The U.S. Centers for Disease Control and Prevention attempted to clarify controversial testing guidelines published Monday that said people with no symptoms “do not necessarily need a test” – even if they were exposed to an infected person.
In a statement, Director Robert Redfield said those who come in contact with a confirmed or probable COVID-1 patient could be tested, even if they don’t show symptoms.
“Everyone who needs a COVID-19 test, can get a test,” he said. “Everyone who wants a test does not necessarily need a test; the key is to engage the needed public health community in the decision with the appropriate follow-up action.”
Also the number of new coronavirus cases may be falling in three Western states, but there is no holding back when it comes to testing.
California and Nevada say they are going to increase testing. California Gov. Gavin Newsom announced a deal that also will lower the costs of tests and lead to faster results. Oregon’s rate of positive coronavirus cases has fallen to the point that it almost meets Gov. Kate Brown’s threshold for reopening schools.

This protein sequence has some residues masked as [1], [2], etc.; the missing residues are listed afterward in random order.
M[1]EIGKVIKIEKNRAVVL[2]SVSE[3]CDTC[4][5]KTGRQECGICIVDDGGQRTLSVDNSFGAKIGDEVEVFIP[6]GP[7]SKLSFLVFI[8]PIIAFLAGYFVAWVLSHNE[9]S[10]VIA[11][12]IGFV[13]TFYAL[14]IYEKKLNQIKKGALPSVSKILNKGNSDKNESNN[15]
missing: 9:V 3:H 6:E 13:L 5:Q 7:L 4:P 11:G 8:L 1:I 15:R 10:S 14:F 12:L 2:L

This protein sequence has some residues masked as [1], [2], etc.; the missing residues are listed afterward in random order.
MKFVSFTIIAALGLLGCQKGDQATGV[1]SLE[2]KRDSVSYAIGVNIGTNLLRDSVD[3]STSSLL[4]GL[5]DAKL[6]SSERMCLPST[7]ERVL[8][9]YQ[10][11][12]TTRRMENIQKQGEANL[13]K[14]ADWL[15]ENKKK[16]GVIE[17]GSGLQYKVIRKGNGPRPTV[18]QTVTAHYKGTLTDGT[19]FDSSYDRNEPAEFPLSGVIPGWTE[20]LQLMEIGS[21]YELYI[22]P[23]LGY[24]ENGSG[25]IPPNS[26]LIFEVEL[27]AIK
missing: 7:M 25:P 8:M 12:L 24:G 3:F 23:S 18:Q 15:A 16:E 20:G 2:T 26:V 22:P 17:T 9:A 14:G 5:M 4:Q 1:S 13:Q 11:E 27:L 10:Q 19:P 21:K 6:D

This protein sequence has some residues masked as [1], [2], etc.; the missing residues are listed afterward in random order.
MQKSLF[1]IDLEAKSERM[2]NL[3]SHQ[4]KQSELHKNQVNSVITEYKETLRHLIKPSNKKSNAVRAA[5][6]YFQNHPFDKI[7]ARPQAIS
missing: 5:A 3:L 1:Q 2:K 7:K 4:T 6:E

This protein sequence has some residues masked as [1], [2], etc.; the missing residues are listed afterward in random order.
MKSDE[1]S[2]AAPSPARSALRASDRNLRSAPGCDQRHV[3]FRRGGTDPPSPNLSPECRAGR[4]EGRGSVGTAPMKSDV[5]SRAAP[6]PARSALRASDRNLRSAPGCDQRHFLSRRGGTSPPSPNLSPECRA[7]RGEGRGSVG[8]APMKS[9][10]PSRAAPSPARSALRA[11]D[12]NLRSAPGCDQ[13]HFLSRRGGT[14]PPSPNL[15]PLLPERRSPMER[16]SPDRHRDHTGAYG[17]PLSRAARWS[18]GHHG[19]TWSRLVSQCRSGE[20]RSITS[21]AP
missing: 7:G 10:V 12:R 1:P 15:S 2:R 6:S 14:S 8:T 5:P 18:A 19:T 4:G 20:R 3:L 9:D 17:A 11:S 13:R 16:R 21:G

Nationally, economists estimate weekly unemployment claims will slightly dip from the 1.1 million who applied the week before.
A USA TODAY analysis of Johns Hopkins data show new case records were set in Hawaii, Indiana, Iowa, Kansas and North Dakota, and also Guam. Record numbers of deaths were also reported in Alaska and Arkansas, Guam and Virgin Islands.
Some significant developments: